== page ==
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Social bonds in adulthood don’t mediate early life trauma

Posted in biological, health

When baboons experience trauma in early life, they have higher levels of stress hormones in adulthood—a potential marker of poor health—than their peers who don’t experience trauma, even if they have strong social relationships as adults, according to a study led by a University of Michigan researcher.

The study examined the links between childhood adversity, adult social relationships and glucocorticoid concentrations. The goal was to determine whether one of the reasons that baboons who experience early trauma live shorter, less healthy lives was because they fail to develop strong social relationships in adulthood, which could be beneficial to health.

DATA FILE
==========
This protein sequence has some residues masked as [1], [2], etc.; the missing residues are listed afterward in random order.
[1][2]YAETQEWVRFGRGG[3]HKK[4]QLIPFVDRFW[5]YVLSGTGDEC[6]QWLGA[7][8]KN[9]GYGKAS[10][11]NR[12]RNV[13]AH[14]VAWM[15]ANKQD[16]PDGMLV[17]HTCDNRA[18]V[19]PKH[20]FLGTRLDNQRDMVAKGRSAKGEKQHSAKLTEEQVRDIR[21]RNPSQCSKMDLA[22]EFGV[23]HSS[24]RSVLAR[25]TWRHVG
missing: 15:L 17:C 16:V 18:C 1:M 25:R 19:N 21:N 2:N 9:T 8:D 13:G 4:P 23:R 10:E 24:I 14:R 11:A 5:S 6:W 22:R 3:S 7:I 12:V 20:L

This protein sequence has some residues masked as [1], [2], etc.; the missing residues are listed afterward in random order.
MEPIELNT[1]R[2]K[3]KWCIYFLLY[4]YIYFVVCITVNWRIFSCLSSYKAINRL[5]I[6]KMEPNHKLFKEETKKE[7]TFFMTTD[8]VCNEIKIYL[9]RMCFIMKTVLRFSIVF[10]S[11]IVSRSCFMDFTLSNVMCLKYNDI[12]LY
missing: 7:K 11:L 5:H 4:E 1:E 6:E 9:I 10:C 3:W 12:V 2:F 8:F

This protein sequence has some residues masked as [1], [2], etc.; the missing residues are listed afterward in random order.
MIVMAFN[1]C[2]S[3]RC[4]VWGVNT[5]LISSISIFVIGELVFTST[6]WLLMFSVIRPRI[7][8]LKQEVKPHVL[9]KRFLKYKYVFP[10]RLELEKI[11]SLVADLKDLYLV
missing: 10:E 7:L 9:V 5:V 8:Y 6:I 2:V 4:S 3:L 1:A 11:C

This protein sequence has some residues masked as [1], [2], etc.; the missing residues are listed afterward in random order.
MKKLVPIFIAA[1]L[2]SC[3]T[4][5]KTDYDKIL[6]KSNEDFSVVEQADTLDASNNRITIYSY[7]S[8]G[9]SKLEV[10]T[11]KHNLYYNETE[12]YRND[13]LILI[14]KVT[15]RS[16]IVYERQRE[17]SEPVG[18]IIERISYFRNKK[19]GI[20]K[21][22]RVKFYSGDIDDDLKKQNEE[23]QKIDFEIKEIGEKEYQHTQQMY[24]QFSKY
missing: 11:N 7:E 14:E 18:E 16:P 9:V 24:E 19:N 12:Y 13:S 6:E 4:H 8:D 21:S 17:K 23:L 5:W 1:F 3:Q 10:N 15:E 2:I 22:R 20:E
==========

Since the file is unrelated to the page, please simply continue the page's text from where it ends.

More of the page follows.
U-M biological anthropologist Stacy Rosenbaum and her co-authors found that while early life adversity didn’t strongly affect baboons’ ability to have social relationships, any positive effect of those relationships was much smaller than the large negative effects of early life trauma.

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